“But of all those who apply their learning to the explanation of the Scriptures, not only the largest number, but we must say, the clearest in arrangement, and the most satisfactory in collecting knowledge, are to be found among the German writers. We are well aware, that there is a prejudice in some minds, against German divinity and philology in general, arising from that looseness of interpretation, which has characterized the modern neological school. We would by no means vindicate their views; but it is unreasonable to condemn the whole, for the errors of a part only, even if that part should be considerable. And it is possible that the works: of many, even of that part, may contain much that is of great interest and value. Is it wise, then, to forego the advantage to be derived from the study of these authors, because some of their sentiments are loose and untenable? It

is the part of prudence, to use them with the proper caution ; for we may guard against their errors, and avail ourselves of the ample fund of learning which they are ready to pour out be

fore us.

- With these views, we offer the following Essays to the student of Sacred Literature, and to the intelligent Christian, who is interested in whatever extends a knowledge of the Bible.

"Gottlob Christian Storr was born at Stuttgard 18th September 1746, died 17th January 1805. He was Professor of Theology in the University of Tübingen, a distinguished interpreter of the Sacred Scriptures, and one of the most triumphant combatants of that fashionable theology with which Europe has been deluged. His numerous Philological and Exegetical works rank among the first critical productions of Germany, and few men have attained such profound erudition, and, at the same time, preserved so humble and faithful adherence to the doctrines of the Bible, as are displayed in the literary and theological career of Dr. Storr.

66. Storr was decidedly orthodox. He took a firm stand against the accommodating system, as maintained by Semler and his followers; and as a learned defender of the leading doctrines of the Gospel, he arrested the progress of naturalism, by the salutary influence of his able writ, ings. His treatises unite the results of "a vigo. rous discrimination, and of an enlarged view of scripture truth. He seems to bring together all that the Scriptures contain, on the subjects which he is investigating ; so that the parallel or collateral texts are either referred to, or brought to bear upon them.'' In this respect, he is superior to any author with whose works we are acquainted.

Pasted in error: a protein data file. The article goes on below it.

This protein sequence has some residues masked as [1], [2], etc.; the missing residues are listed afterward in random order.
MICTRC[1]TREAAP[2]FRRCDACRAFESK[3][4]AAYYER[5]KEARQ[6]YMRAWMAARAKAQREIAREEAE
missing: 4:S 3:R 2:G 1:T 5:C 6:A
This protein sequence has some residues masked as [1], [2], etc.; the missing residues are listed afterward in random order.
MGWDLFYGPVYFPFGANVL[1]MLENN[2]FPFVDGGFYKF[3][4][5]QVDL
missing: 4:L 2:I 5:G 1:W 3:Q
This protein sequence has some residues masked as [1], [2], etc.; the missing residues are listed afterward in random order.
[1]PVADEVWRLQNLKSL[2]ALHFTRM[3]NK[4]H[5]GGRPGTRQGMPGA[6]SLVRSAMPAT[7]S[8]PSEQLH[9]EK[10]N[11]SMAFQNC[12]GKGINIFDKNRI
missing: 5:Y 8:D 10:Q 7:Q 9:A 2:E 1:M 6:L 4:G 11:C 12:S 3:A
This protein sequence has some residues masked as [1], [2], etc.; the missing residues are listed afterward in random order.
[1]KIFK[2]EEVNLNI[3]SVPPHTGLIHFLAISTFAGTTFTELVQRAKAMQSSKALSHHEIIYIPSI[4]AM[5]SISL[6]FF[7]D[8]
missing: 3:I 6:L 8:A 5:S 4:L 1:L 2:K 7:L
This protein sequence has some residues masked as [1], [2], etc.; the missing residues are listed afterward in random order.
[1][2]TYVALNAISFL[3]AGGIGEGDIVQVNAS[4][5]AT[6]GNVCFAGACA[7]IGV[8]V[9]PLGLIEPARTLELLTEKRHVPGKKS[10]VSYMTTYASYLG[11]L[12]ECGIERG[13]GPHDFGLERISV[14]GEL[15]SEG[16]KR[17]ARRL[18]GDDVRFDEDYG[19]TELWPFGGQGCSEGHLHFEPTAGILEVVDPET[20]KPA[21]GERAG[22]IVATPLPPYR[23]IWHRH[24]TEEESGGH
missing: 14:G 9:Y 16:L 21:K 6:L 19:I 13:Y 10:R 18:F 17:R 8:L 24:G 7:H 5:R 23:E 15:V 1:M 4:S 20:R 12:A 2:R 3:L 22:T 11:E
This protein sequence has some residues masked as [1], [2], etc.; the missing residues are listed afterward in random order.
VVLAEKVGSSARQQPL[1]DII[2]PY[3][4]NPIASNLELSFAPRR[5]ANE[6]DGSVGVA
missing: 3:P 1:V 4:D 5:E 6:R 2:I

“ In his earlier life, after he had acquired a profound and critical knowledge of the original languages of Scripture and the cognate dialects, he confined himself for some time to the study of the Sacred Scriptures, to the exclusion of all other theological works. Accordingly, his various productions display an extraordinary familiarity with the Bible, and, in reference especially to biblical learning, what Casaubon said of his friend the great Salmazius, might with truth be applied to him, that he was “ ad miraculum doctus."

“ Professor Hengstenberg has long been well known as the able and persevering opponent of the rationalist party in Germany. His favourable position at Berlin, has enabled him vigorously and successfully to promote the cause of the orthodox party-and, through the medium of the Evangelische Kirchen-zeitung, which he has conducted for many years, he has ably combated the